Health care debate to continue despite high court’s rulingST. PAUL – A U.S. Supreme Court ruling is the law of the land. Until it isn’t. That is the message Republicans are spreading and Democrats dreading in light of Thursday’s 5-4 decision to uphold a new federal health care law. Minutes after the ruling became public, both major parties distributed a frantic message: Send money. Beyond that agreement, however, the federal law sharply divides Republicans and Democrats.
By: Don Davis, Forum News Service, INFORUM
ST. PAUL – A U.S. Supreme Court ruling is the law of the land. Until it isn’t.
That is the message Republicans are spreading and Democrats dreading in light of Thursday’s 5-4 decision to uphold a new federal health care law.
Minutes after the ruling became public, both major parties distributed a frantic message: Send money. Beyond that agreement, however, the federal law sharply divides Republicans and Democrats.
Republicans want to capitalize on the decision to get donations for their candidates, pledging to repeal what they call “Obamacare.” Democrats said they need funds to keep their own in power and keep the Affordable Care Act in force.
“We will have to wait and see what the public decides,” state Sen. David Hann, R-Eden Prairie, said about the Nov. 6 elections.
The high court’s decision that the health care plan pushed by Democratic President Barack Obama is constitutional kept it intact. Since the ruling, led by GOP-backed Chief Justice John Roberts, did not water down the law, both sides can continue to use arguments they have for three years.
Human Services Commissioner Lucinda Jesson, a Democratic Gov. Mark Dayton appointee, held out hope that Republicans and Democrats can work together as the state implements the federal health law, much of which does not begin until 2014.
“There is common ground to be found here,” Jesson said.
Overall, Minnesota reaction mirrored that from elsewhere in breaking along predictable party lines.
“Victory,” is how DFL Chairman Ken Martin headlined his email to party members seeking contributions to protect the law.
Minutes later, Minnesota Republican leaders sent their own email for donations, with the simple message: “The Supreme Court has upheld Obamacare, and there’s a lot of work for us to do in order to ensure that Obamacare is repealed.”
Representatives of the organization that brought the lawsuit against the health law were disappointed.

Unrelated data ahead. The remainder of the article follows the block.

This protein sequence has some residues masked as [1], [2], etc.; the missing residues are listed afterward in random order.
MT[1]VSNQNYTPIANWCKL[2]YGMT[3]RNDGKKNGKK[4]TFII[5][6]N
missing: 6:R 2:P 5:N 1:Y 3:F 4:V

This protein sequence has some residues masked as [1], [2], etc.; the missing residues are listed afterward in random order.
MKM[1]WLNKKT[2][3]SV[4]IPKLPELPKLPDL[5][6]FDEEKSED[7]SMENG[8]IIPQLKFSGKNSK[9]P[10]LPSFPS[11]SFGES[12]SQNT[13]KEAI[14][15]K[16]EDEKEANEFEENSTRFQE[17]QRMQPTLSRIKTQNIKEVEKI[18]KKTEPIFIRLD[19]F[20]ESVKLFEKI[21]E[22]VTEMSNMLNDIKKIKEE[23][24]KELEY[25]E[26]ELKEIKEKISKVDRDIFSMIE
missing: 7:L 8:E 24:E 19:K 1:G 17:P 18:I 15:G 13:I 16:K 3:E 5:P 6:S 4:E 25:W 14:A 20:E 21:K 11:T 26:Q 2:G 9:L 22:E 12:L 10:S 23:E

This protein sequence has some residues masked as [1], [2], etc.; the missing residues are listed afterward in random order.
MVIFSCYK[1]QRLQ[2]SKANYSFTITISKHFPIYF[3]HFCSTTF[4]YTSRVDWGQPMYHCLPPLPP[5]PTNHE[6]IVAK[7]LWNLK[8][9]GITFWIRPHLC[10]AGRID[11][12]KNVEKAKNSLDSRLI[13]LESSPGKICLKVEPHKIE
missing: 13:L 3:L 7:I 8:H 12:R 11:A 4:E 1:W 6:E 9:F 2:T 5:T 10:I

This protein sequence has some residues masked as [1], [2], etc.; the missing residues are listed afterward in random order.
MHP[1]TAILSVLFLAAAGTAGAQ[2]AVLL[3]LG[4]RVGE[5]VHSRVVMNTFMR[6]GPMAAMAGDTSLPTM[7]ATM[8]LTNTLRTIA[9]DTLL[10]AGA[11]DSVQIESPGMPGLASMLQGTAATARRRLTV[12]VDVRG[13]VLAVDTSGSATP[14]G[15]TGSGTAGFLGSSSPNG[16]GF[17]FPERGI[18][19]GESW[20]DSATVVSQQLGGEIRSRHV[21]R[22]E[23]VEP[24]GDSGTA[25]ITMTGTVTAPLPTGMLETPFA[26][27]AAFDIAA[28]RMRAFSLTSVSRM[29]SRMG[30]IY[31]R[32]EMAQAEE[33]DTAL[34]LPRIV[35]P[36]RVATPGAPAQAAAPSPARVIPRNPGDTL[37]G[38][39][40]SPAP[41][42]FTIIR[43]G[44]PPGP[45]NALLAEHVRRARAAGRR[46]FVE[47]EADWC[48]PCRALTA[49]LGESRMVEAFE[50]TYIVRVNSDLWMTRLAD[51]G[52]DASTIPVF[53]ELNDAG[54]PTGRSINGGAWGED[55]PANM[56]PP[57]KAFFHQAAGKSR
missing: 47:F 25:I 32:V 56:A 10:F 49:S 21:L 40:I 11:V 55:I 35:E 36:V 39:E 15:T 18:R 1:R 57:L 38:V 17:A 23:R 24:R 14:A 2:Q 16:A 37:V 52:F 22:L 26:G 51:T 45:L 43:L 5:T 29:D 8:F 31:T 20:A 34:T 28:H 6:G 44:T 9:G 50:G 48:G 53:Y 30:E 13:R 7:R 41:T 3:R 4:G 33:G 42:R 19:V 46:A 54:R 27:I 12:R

“Based on the decision, the federal government can now regulate individuals simply for existing,” said Mike Hickey, Minnesota National Federation of Independent Business director.
State Rep. Tom Huntley, DFL-Duluth, said the federal law has many benefits, “most notably for adults and children who currently cannot purchase insurance because they have a pre-existing condition. The Affordable Care Act fixes this policy, making it possible for all to purchase insurance to keep them and their families healthy.”
Former presidential candidate Michele Bachmann, a conservative Republican Minnesota congresswoman, said the ruling “raises the stakes for the coming months.”
“Now, the only way to save the country from Obamacare’s budget-busting government takeover of health care is to completely repeal it,” she said.
On CNN, Bachmann called the decision “a turning point in American history. We will never be the same again.”
Bachmann, chairwoman of the House Tea Party Caucus, was in the courtroom as the opinion was read.
U.S. Sen. Al Franken, D-Minn., said the law will help for years: “Countless Minnesotans for generations to come will no longer have to suffer the burden of worrying about getting health insurance.”
U.S. Rep. Betty McCollum, D-Minn., said she was proud to vote for the law.
“It is now time for Republicans in Congress to end their vitriolic repeal campaign and work on effectively implementing this law to the benefit of the American people,” McCollum said.
U.S. Rep. John Kline, R-Minn., was typical of Republicans, calling the ruling “a devastating blow.”
He said the action means “there is no reasonable limit on federal power.”
Republican challengers to Democratic congressmen pounced on the opportunity to blast “Obamacare.”
“Complete repeal is the only option the Supreme Court has left us,” said Lee Byberg, challenging long-time U.S. Rep. Collin Peterson.
“My opponent, Collin Peterson, has taken to defending Obamacare of late, saying that calls for repeal are ‘political,’” Byberg said. “I think listening to the people isn’t just politics, it’s what representatives are supposed to do.”
Byberg simplified his message: “If you like Obamacare, vote for Peterson. If you want it repealed, vote for Byberg.”
Peterson spokeswomen said he wanted to read the court ruling before responding.
Davis is the Capitol reporter for Forum Communications